Moore, et al., v. Menard, Inc., JAMS: 11 160 02063 10 MENARD CLASS ACTION SETTLEMENT NOTICE TO: All African-American managerial employees employed in a Menards store as Asst. Dept. Manager or above from January 1, 2004 until August 3, 2011. Three former Menards managerial employees claim that Menards discriminated against them and other similarly situated Menards employees in violation of Title VII by delaying their promotions and/or failing to promote them into managerial positions of Asst. Dept. Manager and above because of race. Menards has agreed to a proposed Settlement without any admission of wrongdoing. The Settlement has been preliminarily approved by Arbitrator Deborah Haude. If you worked in a management position at a Menards store between January 1, 2004, and August 3, 2011, you may be entitled to receive money. For a complete copy of the Settlement Agreement, please contact Jeffrey L. Taren, of Kinoy, Taren & Geraghty P.C., at 312-663-5210 or visit their website at SETTLMENT TERMS The parties have agreed to settle for a total of $651,667.00 a portion of which may be payable to Class Members who timely file completed Claim Forms. Menards will be paying costs and the Claimants’ attorneys’ fees of $363,333.00. Menards has made substantial changes to its promotion and non-discrimination policies to ensure race is not a factor with regard to promotion. WHAT ARE YOUR OPTIONS? File a Claim Form by April 23, 2012: To be eligible to receive a portion of the settlement benefit, you must sign and mail (or deliver by hand) a Claim Form by April 23, 2012. If you don’t file a Claim Form by April 23, 2012, you will receive nothing. If you haven’t received a Claim Form, you should contact the M.C.C. at P.O. Box 538, Eau Claire Wisconsin 54703. Choosing Not to Join the Settlement Class: If you don’t want to settle and want to pursue your own lawsuit, you must opt out of the Settlement by April 9, 2012. If you don’t opt out, you will be bound by the terms of this Settlement, regardless of whether you make a claim, file a Claim Form, or receive settlement benefits. To opt out, you must sign, date and return the OPT-OUT form no later than April 9, 2012. If you don’t have an Opt Out Form, contact the Class Administrator at P.O. Box 538, Eau Claire Wisconsin 54703. Objecting to the Settlement: You may object to the proposed Settlement. Written objections must be postmarked by April 9, 2012 and sent to: Jeffrey L. Taren, Kinoy, Taren & Geraghty P.C. 224 S. Michigan Ave., Suite 300, Chicago, IL 60604 and Michael Modl, 2 East Mifflin, Suite 200, Madison, WI 53703. HEARING REGARDING THE SETTLEMENT. On June 6, 2012, at 10:00 a.m., Arbitrator Haude will hold a hearing on whether the proposed Settlement is fair, reasonable, and adequate and should be approved. Any person who wishes to attend the Fairness Hearing must notify Class Counsel at the address shown on or before April 9, 2012. To be heard, you must first have timely served an objection. The hearing will be held at JAMS, 71 S. Wacker Dr. Suite 3090, Chicago, IL 60606. Any changes in the time, date and location will be posted on the Kinoy, Taren & Geraghty P.C. website at 2258166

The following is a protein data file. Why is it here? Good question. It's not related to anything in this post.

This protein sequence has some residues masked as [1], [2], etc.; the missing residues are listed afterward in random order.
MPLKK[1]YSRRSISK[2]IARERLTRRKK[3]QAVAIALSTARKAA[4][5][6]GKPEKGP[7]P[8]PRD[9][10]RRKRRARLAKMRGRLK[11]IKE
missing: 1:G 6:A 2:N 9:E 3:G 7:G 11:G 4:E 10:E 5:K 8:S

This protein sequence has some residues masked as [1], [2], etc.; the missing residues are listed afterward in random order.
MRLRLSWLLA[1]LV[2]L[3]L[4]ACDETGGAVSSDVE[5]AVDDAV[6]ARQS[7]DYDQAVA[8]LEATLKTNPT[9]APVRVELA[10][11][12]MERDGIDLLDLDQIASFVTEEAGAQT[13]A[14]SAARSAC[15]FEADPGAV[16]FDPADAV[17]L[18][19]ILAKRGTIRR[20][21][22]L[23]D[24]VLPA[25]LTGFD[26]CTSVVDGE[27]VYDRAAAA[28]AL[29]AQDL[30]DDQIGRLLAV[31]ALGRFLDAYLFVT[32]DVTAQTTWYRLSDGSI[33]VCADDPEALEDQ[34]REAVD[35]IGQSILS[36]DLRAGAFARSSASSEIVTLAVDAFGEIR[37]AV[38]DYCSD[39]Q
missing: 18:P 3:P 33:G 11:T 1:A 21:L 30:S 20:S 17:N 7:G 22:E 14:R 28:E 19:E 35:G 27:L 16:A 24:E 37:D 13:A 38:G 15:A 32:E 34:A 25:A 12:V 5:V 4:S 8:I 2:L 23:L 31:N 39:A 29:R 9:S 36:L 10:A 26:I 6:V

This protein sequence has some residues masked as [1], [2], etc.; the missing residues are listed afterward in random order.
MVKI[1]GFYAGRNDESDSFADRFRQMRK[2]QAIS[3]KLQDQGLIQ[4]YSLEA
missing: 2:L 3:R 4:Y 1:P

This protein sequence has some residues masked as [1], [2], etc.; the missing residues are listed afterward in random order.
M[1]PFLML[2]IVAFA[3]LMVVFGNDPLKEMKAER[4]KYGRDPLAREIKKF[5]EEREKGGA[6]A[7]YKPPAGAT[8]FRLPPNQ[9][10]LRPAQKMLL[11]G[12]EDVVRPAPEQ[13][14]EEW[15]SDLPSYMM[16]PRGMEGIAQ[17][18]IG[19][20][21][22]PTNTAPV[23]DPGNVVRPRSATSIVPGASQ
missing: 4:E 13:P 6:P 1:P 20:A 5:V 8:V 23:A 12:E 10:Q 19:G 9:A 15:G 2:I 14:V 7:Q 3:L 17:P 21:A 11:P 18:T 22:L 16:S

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Sidney Daily News,Wednesday, March 7, 2012



Page 14A


100 Years March 7, 1912 The Sidney baseball team has leased the field belonging to Charles just west of the Sunday Monday Today Tonight Thursday Friday Saturday LOCAL OUTLOOK Timeus Timeus home opposite Tawawa Lake and will use it for a baseball grounds the coming season. The diamond was Partly Partly Showers Mostly Mostly Mostly Mostly marked off yesterday and cloudy cloudy likely, clear sunny cloudy, cloudy the work of placing the and with 20% chance of High: 48° High: 55° 30% with 30% Look for lots of blue skies in readiness for grounds breezy chance of rain is chance of chance of Low: 28° Low: 42° as high pressure with showers 70% showers showers, the opening game will slides eastwinds 15 Low: 52° High: 55° High: 60° t-storms begin at once. w a r d . to 25 mph High: 60° Low: 32° Low: 45° ——— Winds will High: 62° Low: 45° Instead of running in pick up to r e a l l y its usual channel above boost our Lockington, the Miami temperaRiver is now flowing over t u r e s the site of the big celery t o d ay. farm about a mile north Temperature Precipitation Sunrise/Sunset Look for highs on today to be of that village. The High Friday............................58 Friday .................................0.77 Wednesday’s sunset..6:35 p.m. in the lower 60's! change of route of the Low Friday.............................34 Saturday.............................0.01 Thursday’s sunrise.....6:59 a.m. water is due to an accuHigh Saturday .......................36 Sunday..............................trace Thursday’s sunset......6:37 p.m. mulation of thick ice. Low Saturday........................26 Monday .............................trace Large cakes of ice reHigh Sunday .........................33 Month to date.....................0.78 leased by the recent thaw Low Sunday ..........................26 Year to date........................5.45 have washed downHigh Monday.........................33 and are being stream Low Monday..........................24 held by the bridge. It is Source: The Sidney Wastewater Treatment Plant, official weather reporting station for now about two miles in Shelby County, and the U.S. Naval Observatory. For current daytime conditions, low/high length and about a mile temperatures, go to in width. It is said the famous celery farm has been completely ruined National forecast for the cultivation of celCity/Region Forecast highs for Wednesday, March 7 Sunny Pt. Cloudy Cloudy ery, by the ice plowing off High | Low temps Forecast for Wednesday, March 7 the soft earth on the surMICH. face.